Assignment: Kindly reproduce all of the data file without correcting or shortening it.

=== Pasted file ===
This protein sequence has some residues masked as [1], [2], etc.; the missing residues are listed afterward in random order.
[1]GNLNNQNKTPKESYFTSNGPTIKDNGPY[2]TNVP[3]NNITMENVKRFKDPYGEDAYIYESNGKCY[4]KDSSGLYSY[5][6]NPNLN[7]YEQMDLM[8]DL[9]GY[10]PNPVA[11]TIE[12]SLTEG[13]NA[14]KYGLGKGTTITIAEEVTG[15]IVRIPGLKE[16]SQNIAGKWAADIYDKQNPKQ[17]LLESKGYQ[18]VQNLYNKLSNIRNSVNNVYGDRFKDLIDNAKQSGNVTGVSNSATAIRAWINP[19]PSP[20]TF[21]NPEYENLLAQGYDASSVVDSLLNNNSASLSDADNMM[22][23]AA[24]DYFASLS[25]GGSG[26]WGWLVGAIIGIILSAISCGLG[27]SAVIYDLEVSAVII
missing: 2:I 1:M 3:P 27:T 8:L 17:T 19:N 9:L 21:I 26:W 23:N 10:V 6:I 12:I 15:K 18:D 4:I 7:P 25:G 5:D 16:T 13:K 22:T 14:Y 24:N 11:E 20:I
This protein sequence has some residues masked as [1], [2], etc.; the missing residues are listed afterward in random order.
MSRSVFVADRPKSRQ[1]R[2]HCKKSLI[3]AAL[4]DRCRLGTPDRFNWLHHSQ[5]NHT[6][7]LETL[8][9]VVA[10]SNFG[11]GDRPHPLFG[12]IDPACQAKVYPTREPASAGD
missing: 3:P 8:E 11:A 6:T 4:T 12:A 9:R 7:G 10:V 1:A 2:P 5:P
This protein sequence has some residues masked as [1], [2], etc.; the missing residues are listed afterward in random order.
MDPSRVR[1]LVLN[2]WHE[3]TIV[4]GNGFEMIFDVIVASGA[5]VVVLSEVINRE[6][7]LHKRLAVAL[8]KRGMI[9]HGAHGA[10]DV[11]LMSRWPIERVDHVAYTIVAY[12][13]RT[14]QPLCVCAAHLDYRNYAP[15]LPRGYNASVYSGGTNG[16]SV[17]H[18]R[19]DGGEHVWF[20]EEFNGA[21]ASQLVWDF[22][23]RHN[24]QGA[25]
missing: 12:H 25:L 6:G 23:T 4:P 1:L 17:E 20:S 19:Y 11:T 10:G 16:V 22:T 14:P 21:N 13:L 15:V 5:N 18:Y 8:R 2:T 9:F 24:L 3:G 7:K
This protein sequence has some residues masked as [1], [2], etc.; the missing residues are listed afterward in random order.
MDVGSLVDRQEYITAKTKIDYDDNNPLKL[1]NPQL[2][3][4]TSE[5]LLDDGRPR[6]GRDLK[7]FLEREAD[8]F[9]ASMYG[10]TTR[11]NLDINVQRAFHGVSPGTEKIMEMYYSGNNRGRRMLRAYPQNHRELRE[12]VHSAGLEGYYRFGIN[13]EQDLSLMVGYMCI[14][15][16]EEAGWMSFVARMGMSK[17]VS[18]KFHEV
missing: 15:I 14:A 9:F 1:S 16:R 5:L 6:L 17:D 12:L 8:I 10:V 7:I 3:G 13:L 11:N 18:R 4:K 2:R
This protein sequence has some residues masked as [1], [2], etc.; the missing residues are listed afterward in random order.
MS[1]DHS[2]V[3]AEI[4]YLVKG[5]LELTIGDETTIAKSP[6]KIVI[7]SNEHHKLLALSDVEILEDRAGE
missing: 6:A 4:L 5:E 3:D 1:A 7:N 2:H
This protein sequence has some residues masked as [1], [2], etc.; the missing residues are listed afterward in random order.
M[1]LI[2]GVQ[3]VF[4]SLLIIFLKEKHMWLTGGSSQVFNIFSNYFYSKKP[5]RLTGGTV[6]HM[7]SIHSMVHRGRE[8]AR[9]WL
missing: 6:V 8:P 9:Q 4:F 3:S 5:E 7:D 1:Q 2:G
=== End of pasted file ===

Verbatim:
This protein sequence has some residues masked as [1], [2], etc.; the missing residues are listed afterward in random order.
[1]GNLNNQNKTPKESYFTSNGPTIKDNGPY[2]TNVP[3]NNITMENVKRFKDPYGEDAYIYESNGKCY[4]KDSSGLYSY[5][6]NPNLN[7]YEQMDLM[8]DL[9]GY[10]PNPVA[11]TIE[12]SLTEG[13]NA[14]KYGLGKGTTITIAEEVTG[15]IVRIPGLKE[16]SQNIAGKWAADIYDKQNPKQ[17]LLESKGYQ[18]VQNLYNKLSNIRNSVNNVYGDRFKDLIDNAKQSGNVTGVSNSATAIRAWINP[19]PSP[20]TF[21]NPEYENLLAQGYDASSVVDSLLNNNSASLSDADNMM[22][23]AA[24]DYFASLS[25]GGSG[26]WGWLVGAIIGIILSAISCGLG[27]SAVIYDLEVSAVII
missing: 2:I 1:M 3:P 27:T 8:L 17:T 19:N 9:L 21:I 26:W 23:N 10:V 6:I 12:I 15:K 18:D 4:I 7:P 25:G 5:D 16:T 13:K 22:T 14:Y 24:N 11:E 20:I
This protein sequence has some residues masked as [1], [2], etc.; the missing residues are listed afterward in random order.
MSRSVFVADRPKSRQ[1]R[2]HCKKSLI[3]AAL[4]DRCRLGTPDRFNWLHHSQ[5]NHT[6][7]LETL[8][9]VVA[10]SNFG[11]GDRPHPLFG[12]IDPACQAKVYPTREPASAGD
missing: 3:P 8:E 11:A 6:T 4:T 12:A 9:R 7:G 10:V 1:A 2:P 5:P
This protein sequence has some residues masked as [1], [2], etc.; the missing residues are listed afterward in random order.
MDPSRVR[1]LVLN[2]WHE[3]TIV[4]GNGFEMIFDVIVASGA[5]VVVLSEVINRE[6][7]LHKRLAVAL[8]KRGMI[9]HGAHGA[10]DV[11]LMSRWPIERVDHVAYTIVAY[12][13]RT[14]QPLCVCAAHLDYRNYAP[15]LPRGYNASVYSGGTNG[16]SV[17]H[18]R[19]DGGEHVWF[20]EEFNGA[21]ASQLVWDF[22][23]RHN[24]QGA[25]
missing: 12:H 25:L 6:G 23:T 4:P 1:L 17:E 20:S 19:Y 11:T 10:G 16:V 22:T 14:P 21:N 13:L 15:V 5:N 18:Y 8:R 2:T 9:F 24:L 3:G 7:K
This protein sequence has some residues masked as [1], [2], etc.; the missing residues are listed afterward in random order.
MDVGSLVDRQEYITAKTKIDYDDNNPLKL[1]NPQL[2][3][4]TSE[5]LLDDGRPR[6]GRDLK[7]FLEREAD[8]F[9]ASMYG[10]TTR[11]NLDINVQRAFHGVSPGTEKIMEMYYSGNNRGRRMLRAYPQNHRELRE[12]VHSAGLEGYYRFGIN[13]EQDLSLMVGYMCI[14][15][16]EEAGWMSFVARMGMSK[17]VS[18]KFHEV
missing: 15:I 14:A 9:F 1:S 16:R 5:L 6:L 17:D 12:L 8:I 10:V 7:I 3:G 13:L 11:N 18:R 4:K 2:R
This protein sequence has some residues masked as [1], [2], etc.; the missing residues are listed afterward in random order.
MS[1]DHS[2]V[3]AEI[4]YLVKG[5]LELTIGDETTIAKSP[6]KIVI[7]SNEHHKLLALSDVEILEDRAGE
missing: 6:A 4:L 5:E 3:D 1:A 7:N 2:H
This protein sequence has some residues masked as [1], [2], etc.; the missing residues are listed afterward in random order.
M[1]LI[2]GVQ[3]VF[4]SLLIIFLKEKHMWLTGGSSQVFNIFSNYFYSKKP[5]RLTGGTV[6]HM[7]SIHSMVHRGRE[8]AR[9]WL
missing: 6:V 8:P 9:Q 4:F 3:S 5:E 7:D 1:Q 2:G